This was an unusual sight, bordering on surreal: Lance Armstrong, bleeding and bandaged, his jersey ripped by his second serious crash of the 2010 Tour de France, looking resigned, looking—could it be?—irrelevant.
On the Tour's first day in the high mountains, Sunday's stage 8, Armstrong was exposed as a hollow imitation of the man who won this race seven times. With his main rivals ratcheting up the pace on an Alp called the Col de la Ramaz, the 38-year-old leader of Team RadioShack was spit out the back of the bunch, never to catch up. By the end of the day, the Texan had hemorrhaged nearly 12 minutes to stage winner Andy Schleck, the stick-figure climbing specialist for team Saxo Bank who is 14 years his junior.
Armstrong's plunge in the standings, from 14th to afterthought (39th, if you must know), marked the end of both an era and an exceptionally tense first week of this Tour, which ends on July 25 in Paris. To the usual early stage insults of pelting rains and nasty crosswinds, race officials this year added the injury of cobblestones. Stage 3 featured seven sections of the jarring pavé, as it is known, a regular feature of cycling's early-season races but seldom seen in the Tour.
In an augury of ill luck to come Armstrong punctured his front tire on the sixth section of cobbles, losing over a minute to Schleck and 51 seconds to defending champion Alberto Contador, Armstrong's archrival and former Astana teammate. "Sometimes you're the hammer, sometimes you're the nail," said Armstrong. "Today I was the nail."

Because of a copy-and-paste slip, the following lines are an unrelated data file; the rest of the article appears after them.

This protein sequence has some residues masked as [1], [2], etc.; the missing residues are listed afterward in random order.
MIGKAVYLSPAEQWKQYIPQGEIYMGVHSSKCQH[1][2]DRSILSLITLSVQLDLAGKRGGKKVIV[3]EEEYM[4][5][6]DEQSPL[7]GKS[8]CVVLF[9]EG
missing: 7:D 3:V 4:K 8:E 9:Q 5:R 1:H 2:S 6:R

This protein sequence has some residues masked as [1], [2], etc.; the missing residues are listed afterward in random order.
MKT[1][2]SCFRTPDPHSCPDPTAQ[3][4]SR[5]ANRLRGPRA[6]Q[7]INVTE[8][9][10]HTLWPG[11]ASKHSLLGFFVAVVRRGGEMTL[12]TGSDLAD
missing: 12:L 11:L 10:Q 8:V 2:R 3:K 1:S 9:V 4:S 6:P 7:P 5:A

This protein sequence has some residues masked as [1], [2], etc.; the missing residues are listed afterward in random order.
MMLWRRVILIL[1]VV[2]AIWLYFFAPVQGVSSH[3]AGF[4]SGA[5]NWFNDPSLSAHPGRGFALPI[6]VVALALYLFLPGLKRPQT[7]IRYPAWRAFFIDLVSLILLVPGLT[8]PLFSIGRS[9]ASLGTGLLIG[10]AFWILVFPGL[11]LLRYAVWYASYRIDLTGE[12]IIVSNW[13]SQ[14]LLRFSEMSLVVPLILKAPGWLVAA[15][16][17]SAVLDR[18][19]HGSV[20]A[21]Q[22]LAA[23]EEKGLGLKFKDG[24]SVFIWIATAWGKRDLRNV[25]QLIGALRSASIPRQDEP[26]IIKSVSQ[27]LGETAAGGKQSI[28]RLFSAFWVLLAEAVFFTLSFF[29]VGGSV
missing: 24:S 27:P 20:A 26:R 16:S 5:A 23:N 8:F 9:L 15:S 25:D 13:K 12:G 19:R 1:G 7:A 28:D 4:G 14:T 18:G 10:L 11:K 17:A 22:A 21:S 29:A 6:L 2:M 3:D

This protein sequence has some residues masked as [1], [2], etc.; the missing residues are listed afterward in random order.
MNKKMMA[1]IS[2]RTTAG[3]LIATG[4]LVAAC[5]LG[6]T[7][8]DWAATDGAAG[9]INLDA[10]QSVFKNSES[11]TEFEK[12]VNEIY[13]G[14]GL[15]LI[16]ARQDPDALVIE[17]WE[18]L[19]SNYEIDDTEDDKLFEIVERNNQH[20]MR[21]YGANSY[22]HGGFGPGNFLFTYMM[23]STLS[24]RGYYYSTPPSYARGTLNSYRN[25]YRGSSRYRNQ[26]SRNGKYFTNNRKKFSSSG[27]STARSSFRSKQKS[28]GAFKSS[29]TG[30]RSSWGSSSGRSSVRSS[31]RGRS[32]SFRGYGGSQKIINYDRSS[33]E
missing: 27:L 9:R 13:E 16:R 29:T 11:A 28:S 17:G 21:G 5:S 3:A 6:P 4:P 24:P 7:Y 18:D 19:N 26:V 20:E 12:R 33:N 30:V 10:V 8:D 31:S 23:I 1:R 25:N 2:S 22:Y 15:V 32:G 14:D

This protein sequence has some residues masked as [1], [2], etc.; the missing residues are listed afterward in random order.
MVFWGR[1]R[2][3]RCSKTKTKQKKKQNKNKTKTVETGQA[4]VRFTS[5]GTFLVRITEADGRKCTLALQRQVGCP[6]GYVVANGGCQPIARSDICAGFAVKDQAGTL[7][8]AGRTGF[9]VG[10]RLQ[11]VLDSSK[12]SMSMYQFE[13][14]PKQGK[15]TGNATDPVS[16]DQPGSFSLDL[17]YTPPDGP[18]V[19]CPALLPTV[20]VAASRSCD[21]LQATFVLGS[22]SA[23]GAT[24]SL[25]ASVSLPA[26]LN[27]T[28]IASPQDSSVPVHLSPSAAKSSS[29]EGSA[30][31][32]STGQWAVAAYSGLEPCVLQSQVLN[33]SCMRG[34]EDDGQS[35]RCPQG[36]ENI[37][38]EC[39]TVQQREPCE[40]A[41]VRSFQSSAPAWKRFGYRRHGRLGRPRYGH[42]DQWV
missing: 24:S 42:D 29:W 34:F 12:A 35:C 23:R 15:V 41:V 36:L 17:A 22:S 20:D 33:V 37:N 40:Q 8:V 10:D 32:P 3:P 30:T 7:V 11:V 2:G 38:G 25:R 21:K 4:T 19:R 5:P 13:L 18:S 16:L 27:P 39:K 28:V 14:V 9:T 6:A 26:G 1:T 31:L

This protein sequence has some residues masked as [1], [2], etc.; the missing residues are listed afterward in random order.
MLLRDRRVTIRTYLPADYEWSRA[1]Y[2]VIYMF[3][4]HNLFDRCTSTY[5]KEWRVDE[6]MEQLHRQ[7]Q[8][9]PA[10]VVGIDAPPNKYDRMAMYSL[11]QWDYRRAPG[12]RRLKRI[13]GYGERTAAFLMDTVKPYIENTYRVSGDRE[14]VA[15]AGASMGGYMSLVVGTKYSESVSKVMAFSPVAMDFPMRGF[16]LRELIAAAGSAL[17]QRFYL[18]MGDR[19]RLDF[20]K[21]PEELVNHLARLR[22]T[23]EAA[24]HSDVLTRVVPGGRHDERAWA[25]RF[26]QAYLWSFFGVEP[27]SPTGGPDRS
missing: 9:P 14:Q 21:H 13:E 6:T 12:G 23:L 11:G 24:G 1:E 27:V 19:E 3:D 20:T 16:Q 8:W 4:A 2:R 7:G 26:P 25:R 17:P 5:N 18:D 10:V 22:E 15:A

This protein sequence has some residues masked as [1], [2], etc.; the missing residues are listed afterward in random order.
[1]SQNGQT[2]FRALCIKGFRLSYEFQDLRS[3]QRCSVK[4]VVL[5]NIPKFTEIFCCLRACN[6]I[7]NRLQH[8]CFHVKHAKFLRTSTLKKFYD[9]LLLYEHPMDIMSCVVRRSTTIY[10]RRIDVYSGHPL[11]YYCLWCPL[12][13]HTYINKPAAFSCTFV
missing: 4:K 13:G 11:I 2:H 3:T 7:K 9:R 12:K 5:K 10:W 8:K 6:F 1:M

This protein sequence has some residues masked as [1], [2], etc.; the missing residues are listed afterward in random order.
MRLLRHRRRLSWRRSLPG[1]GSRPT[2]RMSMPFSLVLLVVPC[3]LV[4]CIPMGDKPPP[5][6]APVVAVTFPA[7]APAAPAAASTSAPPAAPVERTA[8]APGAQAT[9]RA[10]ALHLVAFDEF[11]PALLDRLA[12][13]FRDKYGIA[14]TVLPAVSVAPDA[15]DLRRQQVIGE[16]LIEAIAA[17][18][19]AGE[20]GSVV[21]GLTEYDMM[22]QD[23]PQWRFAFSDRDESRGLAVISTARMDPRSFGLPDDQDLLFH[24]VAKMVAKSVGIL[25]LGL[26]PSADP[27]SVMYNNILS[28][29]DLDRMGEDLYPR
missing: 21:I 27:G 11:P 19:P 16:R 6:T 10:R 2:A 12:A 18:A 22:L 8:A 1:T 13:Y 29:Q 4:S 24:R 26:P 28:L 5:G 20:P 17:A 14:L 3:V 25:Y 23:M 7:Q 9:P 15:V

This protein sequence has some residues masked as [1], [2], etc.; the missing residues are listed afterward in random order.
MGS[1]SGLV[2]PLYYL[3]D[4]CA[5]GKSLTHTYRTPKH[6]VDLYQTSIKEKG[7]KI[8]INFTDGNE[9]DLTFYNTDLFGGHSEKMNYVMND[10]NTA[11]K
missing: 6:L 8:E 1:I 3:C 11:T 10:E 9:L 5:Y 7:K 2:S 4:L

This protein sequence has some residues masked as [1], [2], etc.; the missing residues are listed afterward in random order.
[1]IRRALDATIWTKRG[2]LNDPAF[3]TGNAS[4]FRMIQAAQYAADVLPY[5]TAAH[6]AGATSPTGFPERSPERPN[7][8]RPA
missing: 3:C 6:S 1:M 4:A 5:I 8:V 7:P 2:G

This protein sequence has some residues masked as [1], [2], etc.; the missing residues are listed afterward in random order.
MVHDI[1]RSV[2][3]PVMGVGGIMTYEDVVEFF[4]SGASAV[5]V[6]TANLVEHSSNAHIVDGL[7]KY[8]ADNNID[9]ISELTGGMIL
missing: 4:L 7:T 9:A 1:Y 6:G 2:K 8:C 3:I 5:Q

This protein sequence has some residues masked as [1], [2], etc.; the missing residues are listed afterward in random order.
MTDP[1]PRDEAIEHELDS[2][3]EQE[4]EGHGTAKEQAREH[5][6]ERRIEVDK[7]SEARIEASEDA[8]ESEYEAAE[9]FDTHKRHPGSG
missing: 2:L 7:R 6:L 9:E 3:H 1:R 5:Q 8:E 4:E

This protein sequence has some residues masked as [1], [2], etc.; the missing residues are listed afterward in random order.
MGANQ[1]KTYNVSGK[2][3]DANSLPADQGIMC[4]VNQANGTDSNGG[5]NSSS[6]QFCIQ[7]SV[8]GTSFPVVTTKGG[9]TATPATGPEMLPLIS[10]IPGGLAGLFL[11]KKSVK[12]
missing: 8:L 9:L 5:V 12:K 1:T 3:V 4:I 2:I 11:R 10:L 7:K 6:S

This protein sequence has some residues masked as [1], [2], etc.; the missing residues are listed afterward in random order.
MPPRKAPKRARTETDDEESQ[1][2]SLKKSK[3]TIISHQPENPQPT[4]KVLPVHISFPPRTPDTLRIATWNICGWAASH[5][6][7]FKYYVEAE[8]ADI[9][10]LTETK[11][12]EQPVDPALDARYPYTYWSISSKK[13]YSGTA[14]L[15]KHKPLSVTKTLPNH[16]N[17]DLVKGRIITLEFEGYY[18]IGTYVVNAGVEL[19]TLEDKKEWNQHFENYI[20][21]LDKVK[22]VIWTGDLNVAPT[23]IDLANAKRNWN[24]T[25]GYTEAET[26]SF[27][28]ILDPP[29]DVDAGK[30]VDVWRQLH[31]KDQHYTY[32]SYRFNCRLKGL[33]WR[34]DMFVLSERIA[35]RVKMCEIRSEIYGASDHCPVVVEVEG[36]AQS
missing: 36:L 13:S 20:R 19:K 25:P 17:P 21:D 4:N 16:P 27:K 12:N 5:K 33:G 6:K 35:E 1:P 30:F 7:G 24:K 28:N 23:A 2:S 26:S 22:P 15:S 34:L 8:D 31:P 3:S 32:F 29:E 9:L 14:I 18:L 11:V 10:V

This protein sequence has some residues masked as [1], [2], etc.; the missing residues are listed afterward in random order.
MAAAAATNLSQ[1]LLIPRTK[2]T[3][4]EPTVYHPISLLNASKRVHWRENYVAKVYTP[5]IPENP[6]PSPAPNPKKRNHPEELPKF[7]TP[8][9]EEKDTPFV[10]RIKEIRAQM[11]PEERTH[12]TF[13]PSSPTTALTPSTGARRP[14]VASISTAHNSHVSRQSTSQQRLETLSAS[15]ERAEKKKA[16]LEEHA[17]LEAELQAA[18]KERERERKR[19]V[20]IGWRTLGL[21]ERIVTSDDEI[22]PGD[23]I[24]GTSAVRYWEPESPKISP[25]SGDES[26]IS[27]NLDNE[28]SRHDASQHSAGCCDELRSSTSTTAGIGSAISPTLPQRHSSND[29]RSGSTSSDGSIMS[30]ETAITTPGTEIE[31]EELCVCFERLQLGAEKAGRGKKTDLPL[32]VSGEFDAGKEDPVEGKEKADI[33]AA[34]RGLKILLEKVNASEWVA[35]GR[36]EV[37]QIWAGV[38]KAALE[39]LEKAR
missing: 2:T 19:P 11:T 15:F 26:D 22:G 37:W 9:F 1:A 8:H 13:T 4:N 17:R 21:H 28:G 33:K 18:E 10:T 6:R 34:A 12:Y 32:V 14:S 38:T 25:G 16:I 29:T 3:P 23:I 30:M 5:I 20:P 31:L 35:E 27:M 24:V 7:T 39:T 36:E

After losing a minute on the Col de la Ramaz on Sunday, Armstrong got hammered on the day's final climb, to the town of Avoriaz, losing another 10 minutes as he soft-pedaled his way to the finish, his chances for an eighth Tour all but extinguished.
Well up the mountain, Schleck shocked Contador, dropping the Spaniard with a savage acceleration, then sprinting to the stage victory. True, Contador finished just 10 seconds in arrears, but it was surprising to see anyone ride away from him in the mountains. The Astana captain is widely considered the best climber in the world.
While BMC's Cadel Evans now wears the yellow jersey, this Tour will likely come down to a duel between Schleck and Contador. We haven't heard the last from Armstrong. He is so far behind that race leaders will probably have few qualms about letting him go up the road for stage wins. Such is life as a nail.
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A Fast Change
Why was this man crying? Following his victory in a sprint finish in stage 5, HTC-Columbia's Mark Cavendish(below) shed tears of joy. Joy and relief. Until that win the native of the Isle of Man was having a rough summer. After winning 10 stages in his first two Tours de France, Cavendish had won only two stages this season. His form was subpar, and his trademark brashness had begun to wear thin in the peloton. Skunked in the first four stages of this Tour, Cav himself heard the whispers: At age 25, was he already past his prime? The answer arrived last week. The day after winning stage 5, he rocketed out of the slipstream of his wingman, Mark Renshaw, for a second straight win. This time he shed no tears. Cavendish will leave that to his rival sprinters.
Photograph by BRYN LENNON/GETTY IMAGES
BACK IN THE PACK As stage 3 began, Armstrong (opposite) was in contention, but a flat tire presaged even more trouble ahead.
PASCAL PAVANI/AFP/GETTY IMAGES (ARMSTRONG)
VINCENT CURUTCHET/DPPI/ICON SMI (CAVENDISH)